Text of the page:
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Enrolling Your ADHD Child In Preschool: 10 Important Ways To Succeed In The New And Challenging Environment

Daycare is a big step for any child, but when your little one has ADHD, or attention-deficit/hyperactivity disorder, you have special concerns unique for you and your family. With approximately 6.4 million children diagnosed with this often overwhelming condition, though, daycare centers across the country are becoming more adept at addressing it. Still, both you and your child are facing some interesting challenges as you approach the first day of school at daycare. Here are 10 important ways you can both be successful:

1. Choose A Daycare For Your ADHD Child With A Good Teacher-To-Student Ratio

Child care services with plenty of teachers to go around should mean any potential problems for your particular child are nipped in the bud, long before they evolve into anything disruptive for the class or frustrating for your child. A good teacher-to-student ratio keeps all of the kids included, prompted as needed, and, overall, it's a far more productive environment for everyone.

2. Speak Directly With The Program Director About How Your Child Will Fit In

You need to know what activities your child will participate in and how engaged they're likely to be in them. If a certain activity isn't something your child typically enjoys, let them know to expect it and that they should adapt to the program, rather than being surprised by it and possibly, act out. You can potentially prepare your child at home, by engaging in the activity a few times, but at least talking about it should give both your child and their teacher an advantage when it comes time to actually doing it in the daycare setting.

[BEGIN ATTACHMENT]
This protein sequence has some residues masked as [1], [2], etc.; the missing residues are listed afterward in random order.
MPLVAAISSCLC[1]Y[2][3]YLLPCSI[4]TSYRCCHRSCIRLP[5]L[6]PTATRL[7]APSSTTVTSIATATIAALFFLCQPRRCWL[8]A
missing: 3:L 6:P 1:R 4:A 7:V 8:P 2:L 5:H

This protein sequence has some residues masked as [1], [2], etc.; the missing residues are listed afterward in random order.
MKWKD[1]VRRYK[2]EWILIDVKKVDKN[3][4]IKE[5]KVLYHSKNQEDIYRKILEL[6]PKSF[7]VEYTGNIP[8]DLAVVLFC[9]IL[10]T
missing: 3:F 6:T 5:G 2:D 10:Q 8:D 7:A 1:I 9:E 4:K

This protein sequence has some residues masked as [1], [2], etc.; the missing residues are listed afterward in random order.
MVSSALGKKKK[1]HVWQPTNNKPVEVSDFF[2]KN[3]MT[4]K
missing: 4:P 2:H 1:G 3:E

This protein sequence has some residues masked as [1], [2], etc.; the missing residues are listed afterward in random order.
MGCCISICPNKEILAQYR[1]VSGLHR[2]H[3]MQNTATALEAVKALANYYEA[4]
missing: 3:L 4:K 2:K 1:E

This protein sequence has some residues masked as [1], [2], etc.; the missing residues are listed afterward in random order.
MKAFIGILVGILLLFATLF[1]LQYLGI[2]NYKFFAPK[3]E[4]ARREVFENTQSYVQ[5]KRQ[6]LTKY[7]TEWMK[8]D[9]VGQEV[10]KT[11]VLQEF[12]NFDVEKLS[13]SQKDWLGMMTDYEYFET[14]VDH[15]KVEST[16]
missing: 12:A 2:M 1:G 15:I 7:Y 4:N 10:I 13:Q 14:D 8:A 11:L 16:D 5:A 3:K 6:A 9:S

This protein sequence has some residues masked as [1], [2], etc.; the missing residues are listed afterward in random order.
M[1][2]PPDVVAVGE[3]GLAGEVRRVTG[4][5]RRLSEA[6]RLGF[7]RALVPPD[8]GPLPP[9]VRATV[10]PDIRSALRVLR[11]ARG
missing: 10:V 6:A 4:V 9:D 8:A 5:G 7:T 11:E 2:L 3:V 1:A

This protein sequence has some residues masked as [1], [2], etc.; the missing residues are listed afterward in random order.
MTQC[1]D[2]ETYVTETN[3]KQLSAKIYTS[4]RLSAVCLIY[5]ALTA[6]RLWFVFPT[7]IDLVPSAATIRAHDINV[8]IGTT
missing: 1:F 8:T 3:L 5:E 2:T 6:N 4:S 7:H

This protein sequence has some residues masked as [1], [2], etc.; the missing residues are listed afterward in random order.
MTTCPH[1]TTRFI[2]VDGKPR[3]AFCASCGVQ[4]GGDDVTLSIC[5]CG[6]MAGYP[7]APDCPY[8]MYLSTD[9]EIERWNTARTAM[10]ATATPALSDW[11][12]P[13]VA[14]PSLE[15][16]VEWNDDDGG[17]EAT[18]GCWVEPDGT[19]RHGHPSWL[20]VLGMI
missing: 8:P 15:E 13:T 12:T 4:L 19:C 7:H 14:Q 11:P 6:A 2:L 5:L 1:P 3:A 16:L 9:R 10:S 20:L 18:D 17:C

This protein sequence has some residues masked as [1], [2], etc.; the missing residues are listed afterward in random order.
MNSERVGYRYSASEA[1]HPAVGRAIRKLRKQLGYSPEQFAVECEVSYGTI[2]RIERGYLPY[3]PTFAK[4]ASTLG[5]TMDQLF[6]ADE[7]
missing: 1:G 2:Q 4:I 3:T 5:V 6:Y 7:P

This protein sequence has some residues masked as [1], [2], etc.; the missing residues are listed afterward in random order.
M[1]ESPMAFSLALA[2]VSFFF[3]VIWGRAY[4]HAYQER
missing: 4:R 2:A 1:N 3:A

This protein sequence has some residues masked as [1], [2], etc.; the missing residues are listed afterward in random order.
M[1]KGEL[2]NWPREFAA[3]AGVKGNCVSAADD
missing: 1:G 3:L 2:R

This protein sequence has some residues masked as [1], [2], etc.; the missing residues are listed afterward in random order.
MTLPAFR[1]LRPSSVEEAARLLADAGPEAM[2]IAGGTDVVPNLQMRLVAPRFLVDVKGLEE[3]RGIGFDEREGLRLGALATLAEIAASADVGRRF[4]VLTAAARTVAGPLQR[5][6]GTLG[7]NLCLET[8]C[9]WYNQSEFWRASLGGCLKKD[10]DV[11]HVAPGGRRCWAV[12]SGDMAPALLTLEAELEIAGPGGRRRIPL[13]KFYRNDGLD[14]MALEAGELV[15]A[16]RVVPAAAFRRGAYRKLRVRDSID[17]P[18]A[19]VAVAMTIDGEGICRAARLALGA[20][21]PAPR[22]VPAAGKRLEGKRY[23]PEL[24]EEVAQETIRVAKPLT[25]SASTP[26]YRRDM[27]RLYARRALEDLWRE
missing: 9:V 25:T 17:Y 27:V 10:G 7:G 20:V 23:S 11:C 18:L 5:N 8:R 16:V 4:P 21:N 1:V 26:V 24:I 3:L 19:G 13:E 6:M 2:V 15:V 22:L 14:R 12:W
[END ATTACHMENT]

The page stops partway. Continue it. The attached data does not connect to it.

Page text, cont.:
3. Take Your Child To The Daycare When It's Empty Of Other Students

Because the newness of the environment will likely directly contribute to fidgeting, not paying attention and other interruptive behavior, ask the school if you and your child can take a tour of it without any other kids around. Hopefully, you won't just curb the potential for distracted behavior, you'll also generate some enthusiasm for the upcoming educational endeavor as well.

4. Meet All Of The Teachers Yourself, One-On-One

Introduce yourself to anyone your child will interact with, especially those who will be spending a lot of time teaching your child. Establishing a good rapport from the start should mean you have an effective communication channel, whenever it's needed.

5. Inform The Daycare About Your Child's ADHD Medicines And Possible Side Effects

If your child is on any medication for their ADHD, they may sometimes exhibit a number of side effects, ranging from sleepiness to irritability and much more. Also, since medicines can have different impacts on an individual basis, your little one may go through unusual symptoms on occasion. Whatever the case, make sure the daycare staff knows what medications are being taken and how your child may be affected.

6. Ask The Teachers To Limit Words When Redirecting Or Reprimanding Your Child

While ADHD can be disruptive to a teacher's classroom, a five minute talk on how the disruption is inappropriate could easily lose your child's interest, meaning the message behind it will be lost. Encourage the teachers to use the same quick and decisive terms you apply to your child's behavior at home, hopefully streamlining the redirecting process.

7. Clearly Define The Rules Of The School With Your Child